When the recruiter starts to talk about wanting the SharePoint developer, architect, and administration full package, I start to get a little frustrated. While there are certainly people that can wear all these hats, very well too, generally they become too busy divvying themselves up between tasks spawned from owning those assorted roles habitually those tasks never near completion. Only little increments are accomplished, never leading to closing. People often times like to specialize in a certain aspect additionally, and pride themselves in knowing all the ins and outs of that niche. I like doing architecture, but I love doing development. Furthermore, I simply loathe administration. It doesn’t mean I can’t do it; I just don’t enjoy it as a job role. It doesn’t blow my hair back.

The ISA and MIIS requirements are asinine if it is anything but a proof of concept or a small deployment. This should be principally noted with the MIIS requirement; the recruiter should be looking for someone that continually focuses on identity management systems when standing that up. Knowing those concepts to the metal vastly increases chance of project success. Like I said in a previous point, you don’t ask your barber to cut your grass. Unless your barber is just genuinely charitable and bored.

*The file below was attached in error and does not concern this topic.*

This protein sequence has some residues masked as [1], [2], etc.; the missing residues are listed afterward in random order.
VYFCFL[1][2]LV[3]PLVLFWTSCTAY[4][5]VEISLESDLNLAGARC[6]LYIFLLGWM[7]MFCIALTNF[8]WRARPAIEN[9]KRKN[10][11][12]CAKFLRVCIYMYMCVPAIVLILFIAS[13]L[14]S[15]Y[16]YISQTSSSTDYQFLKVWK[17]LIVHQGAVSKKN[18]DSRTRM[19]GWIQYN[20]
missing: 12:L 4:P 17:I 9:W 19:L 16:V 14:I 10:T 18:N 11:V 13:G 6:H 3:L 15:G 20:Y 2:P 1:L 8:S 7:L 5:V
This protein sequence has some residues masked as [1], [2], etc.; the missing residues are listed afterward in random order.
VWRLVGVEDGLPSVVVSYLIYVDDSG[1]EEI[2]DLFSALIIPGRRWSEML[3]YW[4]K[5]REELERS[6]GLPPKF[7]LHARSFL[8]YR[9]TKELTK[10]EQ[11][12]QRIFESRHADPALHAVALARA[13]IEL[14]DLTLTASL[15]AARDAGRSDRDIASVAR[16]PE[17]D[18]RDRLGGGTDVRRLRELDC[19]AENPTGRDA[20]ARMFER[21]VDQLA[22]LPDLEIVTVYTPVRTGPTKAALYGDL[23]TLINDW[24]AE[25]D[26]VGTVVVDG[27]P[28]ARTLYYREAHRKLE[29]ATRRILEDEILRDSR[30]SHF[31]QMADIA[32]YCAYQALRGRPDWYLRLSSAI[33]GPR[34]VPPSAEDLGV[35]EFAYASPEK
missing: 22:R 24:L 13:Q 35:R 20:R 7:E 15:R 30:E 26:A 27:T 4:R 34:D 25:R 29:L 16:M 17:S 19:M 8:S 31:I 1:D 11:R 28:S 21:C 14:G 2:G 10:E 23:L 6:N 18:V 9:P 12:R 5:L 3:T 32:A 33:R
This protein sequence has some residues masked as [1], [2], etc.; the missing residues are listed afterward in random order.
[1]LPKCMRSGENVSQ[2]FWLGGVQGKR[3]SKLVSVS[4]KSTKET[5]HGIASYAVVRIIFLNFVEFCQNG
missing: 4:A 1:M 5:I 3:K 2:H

Consequently what happens when you are the recruiter that placed this ad out into the wild? You do a dance of joy because low and behold you found a hidden genius that satisfies hopeless requirements (not just meaning that they are hard, they really are impossible)! Yeah! Diamond in the rough! You rule! And he is willing to do it for 40k a year!

But what does your organization end up with?

The quintessential, yesss-sssir guy, whom only has the qualification of being a professional impostor and habitual liar. Fundamentally you have someone with an archetypal psychological complex tailored around satisfying people even though that satisfaction is bogus. Meaning, they are full of shit. I am not saying that to satisfy all the requirements is impossible (assuming that technology timeframes were right). It’s not, however it is decidedly unlikely. More than likely, they might *know* these buzzwords, read about it a bit, but don’t have deep experience. I have minimal Delphi experience, and very, very brief Oracle experience. Although I have used these, I don’t list them as skill sets of mine. I am not proficient enough. If they were mentioned at a job interview as required, I would throw sand in the interviewer’s eyes and flee on foot.